I’ve often thought of doing a list of the most under-appreciated albums of the 2000-09 decade, and if I did, Obie Trice’s “Cheers” would be on it. Cheers was slaughtered because it came out at the same time as “Get Rich or Die Trying.”
Unlike D12, which are basically Eminem’s backup band, Obie Trice has leading-man charisma, the ability to speed and slow his flow to match mood and attititude, and an understanding of the mechanisms of grammar, cadence, and vocabulary. All the skills of a master. And like a rap master, he’s released a posthumous album of new material. He also knew enough to break away from his master when Em’s skills began to fade, and dude became a paranoid recluse–rap’s JD Salinger. I don’t care what MTV says, Eminem’s 2009 releases sucked. There was nothing worth hearing on them. Nothing. Even Dre’s beats were faded and drab.
“Special Reserve” is a collection of Obie material that he recorded pre-2000 with Canada’s DJ Moss, who learned at the knee of DJ Premier, and is distributed on iTunes by Moss’s own vanity label. Yet it doesn’t sound like old demos. It’s cutting edge, lyrically and musically, and shows why this MC, and not 50 Cent, should have been the man to notice in 2003. Even before Obie got a shot to the dome, he was hardcore, underground and muscular. The albums shows remarkable versatility from such a young novice. Cuts worth special mention include “Got Hungry,” an autobio track, “On and On,” a club banger with tremendous beats, and the gangsta old-school track, “4 Stories.” But overall there are only a few tracks I felt like skipping. This is a terrific collection of songs from one of Detroit’s best.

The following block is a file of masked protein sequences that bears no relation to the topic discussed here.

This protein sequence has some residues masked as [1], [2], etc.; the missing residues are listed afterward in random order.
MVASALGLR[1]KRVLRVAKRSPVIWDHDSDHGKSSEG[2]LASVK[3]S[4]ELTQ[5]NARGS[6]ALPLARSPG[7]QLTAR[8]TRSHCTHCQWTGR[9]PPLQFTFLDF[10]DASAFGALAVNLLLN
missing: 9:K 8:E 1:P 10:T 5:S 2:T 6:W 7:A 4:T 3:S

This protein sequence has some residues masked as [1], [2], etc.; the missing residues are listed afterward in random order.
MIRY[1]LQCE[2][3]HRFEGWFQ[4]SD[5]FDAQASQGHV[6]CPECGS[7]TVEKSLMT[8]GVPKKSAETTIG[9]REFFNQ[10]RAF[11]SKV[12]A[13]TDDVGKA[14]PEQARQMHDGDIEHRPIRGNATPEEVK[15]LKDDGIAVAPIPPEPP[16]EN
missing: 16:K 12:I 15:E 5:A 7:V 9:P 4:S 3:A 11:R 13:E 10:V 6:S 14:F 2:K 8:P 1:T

Special Reserve is on 139th and Broadway, so it is independent, even if Trice’s upcoming 2010 release won’t be.